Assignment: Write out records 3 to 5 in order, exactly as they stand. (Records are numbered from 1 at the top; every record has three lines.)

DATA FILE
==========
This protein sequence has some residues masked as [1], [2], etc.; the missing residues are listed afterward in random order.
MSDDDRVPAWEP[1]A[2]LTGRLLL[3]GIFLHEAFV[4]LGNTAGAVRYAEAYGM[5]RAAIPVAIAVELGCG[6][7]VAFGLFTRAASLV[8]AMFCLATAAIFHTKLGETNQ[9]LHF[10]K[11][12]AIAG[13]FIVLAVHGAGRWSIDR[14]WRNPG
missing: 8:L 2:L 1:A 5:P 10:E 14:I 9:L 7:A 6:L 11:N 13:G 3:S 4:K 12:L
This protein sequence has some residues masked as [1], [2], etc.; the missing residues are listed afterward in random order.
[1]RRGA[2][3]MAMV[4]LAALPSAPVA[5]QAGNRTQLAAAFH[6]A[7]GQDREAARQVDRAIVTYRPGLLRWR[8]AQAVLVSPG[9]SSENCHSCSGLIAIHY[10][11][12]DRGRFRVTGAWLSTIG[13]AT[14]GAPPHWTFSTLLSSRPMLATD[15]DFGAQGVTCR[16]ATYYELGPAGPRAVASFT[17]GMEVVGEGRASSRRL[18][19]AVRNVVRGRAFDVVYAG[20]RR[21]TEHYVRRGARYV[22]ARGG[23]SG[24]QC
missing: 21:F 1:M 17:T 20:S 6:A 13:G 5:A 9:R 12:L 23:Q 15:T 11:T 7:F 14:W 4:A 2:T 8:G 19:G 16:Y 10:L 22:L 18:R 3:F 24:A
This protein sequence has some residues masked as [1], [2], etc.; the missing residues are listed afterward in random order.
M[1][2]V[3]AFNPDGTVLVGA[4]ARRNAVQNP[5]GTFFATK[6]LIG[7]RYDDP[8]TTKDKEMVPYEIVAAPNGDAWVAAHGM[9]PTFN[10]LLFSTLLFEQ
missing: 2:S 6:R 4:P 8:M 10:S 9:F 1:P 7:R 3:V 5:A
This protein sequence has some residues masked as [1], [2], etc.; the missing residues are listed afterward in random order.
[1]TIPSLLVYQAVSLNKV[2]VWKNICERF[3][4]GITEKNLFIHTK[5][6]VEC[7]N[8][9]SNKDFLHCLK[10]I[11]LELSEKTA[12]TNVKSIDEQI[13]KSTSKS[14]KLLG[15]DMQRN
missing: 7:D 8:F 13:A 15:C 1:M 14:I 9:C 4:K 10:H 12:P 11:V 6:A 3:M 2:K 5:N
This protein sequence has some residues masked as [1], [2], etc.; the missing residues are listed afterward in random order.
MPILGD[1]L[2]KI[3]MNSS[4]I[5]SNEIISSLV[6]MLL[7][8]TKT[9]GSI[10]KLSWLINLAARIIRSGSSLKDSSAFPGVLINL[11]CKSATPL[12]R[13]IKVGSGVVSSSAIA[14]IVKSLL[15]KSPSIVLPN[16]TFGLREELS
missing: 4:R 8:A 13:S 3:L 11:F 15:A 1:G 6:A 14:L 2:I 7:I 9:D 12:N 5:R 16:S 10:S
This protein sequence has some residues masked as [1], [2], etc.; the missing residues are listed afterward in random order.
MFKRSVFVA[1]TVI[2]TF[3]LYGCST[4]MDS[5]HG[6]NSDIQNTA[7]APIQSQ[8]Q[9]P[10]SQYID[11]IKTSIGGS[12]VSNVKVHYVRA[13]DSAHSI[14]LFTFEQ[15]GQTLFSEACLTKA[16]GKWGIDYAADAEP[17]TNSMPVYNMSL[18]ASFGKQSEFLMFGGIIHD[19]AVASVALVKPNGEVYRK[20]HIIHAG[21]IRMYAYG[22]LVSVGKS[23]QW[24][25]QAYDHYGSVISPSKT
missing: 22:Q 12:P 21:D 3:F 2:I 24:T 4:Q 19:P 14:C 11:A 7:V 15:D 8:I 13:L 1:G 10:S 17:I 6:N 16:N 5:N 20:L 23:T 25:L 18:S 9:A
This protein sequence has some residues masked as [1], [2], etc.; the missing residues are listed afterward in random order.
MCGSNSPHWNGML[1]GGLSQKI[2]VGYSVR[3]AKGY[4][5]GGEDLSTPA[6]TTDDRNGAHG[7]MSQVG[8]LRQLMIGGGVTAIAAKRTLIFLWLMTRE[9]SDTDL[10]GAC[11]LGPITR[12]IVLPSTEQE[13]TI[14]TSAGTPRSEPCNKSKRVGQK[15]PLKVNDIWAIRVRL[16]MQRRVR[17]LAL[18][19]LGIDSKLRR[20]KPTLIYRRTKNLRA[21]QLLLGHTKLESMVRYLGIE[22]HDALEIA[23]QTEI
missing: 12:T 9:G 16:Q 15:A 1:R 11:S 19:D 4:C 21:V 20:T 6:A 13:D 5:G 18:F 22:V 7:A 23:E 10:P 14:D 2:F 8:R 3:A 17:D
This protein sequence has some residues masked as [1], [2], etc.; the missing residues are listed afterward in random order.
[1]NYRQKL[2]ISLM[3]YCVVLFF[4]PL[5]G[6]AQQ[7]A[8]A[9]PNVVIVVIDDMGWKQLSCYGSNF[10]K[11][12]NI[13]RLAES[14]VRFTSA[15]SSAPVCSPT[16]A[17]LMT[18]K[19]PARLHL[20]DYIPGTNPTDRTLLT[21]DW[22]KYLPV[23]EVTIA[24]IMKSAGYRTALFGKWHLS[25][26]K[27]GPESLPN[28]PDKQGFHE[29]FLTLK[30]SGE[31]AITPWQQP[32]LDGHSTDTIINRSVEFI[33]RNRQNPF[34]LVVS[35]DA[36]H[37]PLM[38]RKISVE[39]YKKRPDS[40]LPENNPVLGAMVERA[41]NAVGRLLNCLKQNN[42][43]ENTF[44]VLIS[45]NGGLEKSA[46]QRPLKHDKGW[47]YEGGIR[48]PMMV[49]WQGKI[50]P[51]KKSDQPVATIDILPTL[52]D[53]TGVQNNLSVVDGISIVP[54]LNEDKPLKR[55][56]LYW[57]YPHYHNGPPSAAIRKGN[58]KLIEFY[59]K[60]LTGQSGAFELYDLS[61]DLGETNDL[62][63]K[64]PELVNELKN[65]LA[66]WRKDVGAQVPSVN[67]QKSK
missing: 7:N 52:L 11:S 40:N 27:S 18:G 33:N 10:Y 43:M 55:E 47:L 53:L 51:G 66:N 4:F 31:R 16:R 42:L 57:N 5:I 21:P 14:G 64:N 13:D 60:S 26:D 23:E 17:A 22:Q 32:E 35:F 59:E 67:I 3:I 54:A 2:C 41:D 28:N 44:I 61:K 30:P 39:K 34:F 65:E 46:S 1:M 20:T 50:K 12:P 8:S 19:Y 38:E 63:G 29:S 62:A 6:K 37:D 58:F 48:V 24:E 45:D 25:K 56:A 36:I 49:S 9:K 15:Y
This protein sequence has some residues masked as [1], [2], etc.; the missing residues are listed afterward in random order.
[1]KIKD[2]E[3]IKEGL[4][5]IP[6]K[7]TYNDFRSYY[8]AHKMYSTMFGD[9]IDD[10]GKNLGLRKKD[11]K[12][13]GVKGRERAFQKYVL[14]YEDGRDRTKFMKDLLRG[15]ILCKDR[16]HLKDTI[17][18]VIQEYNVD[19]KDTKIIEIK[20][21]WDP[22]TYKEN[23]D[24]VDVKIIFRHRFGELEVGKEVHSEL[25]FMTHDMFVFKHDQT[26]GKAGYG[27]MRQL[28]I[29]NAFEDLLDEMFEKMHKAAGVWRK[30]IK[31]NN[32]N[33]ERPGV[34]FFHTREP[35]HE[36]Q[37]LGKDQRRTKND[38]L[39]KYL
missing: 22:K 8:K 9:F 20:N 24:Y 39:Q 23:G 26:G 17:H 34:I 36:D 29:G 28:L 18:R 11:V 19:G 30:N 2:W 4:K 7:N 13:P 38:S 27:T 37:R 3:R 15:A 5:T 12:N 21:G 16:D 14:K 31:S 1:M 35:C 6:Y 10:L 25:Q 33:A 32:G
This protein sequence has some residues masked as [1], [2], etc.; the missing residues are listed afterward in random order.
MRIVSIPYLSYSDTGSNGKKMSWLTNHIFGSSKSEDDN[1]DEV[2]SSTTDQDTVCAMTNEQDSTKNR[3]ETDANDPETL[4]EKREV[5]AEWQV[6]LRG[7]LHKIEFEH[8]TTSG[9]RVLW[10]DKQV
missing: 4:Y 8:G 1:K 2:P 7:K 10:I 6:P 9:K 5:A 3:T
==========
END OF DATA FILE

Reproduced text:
This protein sequence has some residues masked as [1], [2], etc.; the missing residues are listed afterward in random order.
M[1][2]V[3]AFNPDGTVLVGA[4]ARRNAVQNP[5]GTFFATK[6]LIG[7]RYDDP[8]TTKDKEMVPYEIVAAPNGDAWVAAHGM[9]PTFN[10]LLFSTLLFEQ
missing: 2:S 6:R 4:P 8:M 10:S 9:F 1:P 7:R 3:V 5:A
This protein sequence has some residues masked as [1], [2], etc.; the missing residues are listed afterward in random order.
[1]TIPSLLVYQAVSLNKV[2]VWKNICERF[3][4]GITEKNLFIHTK[5][6]VEC[7]N[8][9]SNKDFLHCLK[10]I[11]LELSEKTA[12]TNVKSIDEQI[13]KSTSKS[14]KLLG[15]DMQRN
missing: 7:D 8:F 13:A 15:C 1:M 14:I 9:C 4:K 10:H 12:P 11:V 6:A 3:M 2:K 5:N
This protein sequence has some residues masked as [1], [2], etc.; the missing residues are listed afterward in random order.
MPILGD[1]L[2]KI[3]MNSS[4]I[5]SNEIISSLV[6]MLL[7][8]TKT[9]GSI[10]KLSWLINLAARIIRSGSSLKDSSAFPGVLINL[11]CKSATPL[12]R[13]IKVGSGVVSSSAIA[14]IVKSLL[15]KSPSIVLPN[16]TFGLREELS
missing: 4:R 8:A 13:S 3:L 11:F 15:A 1:G 6:A 14:L 2:I 7:I 9:D 12:N 5:R 16:S 10:S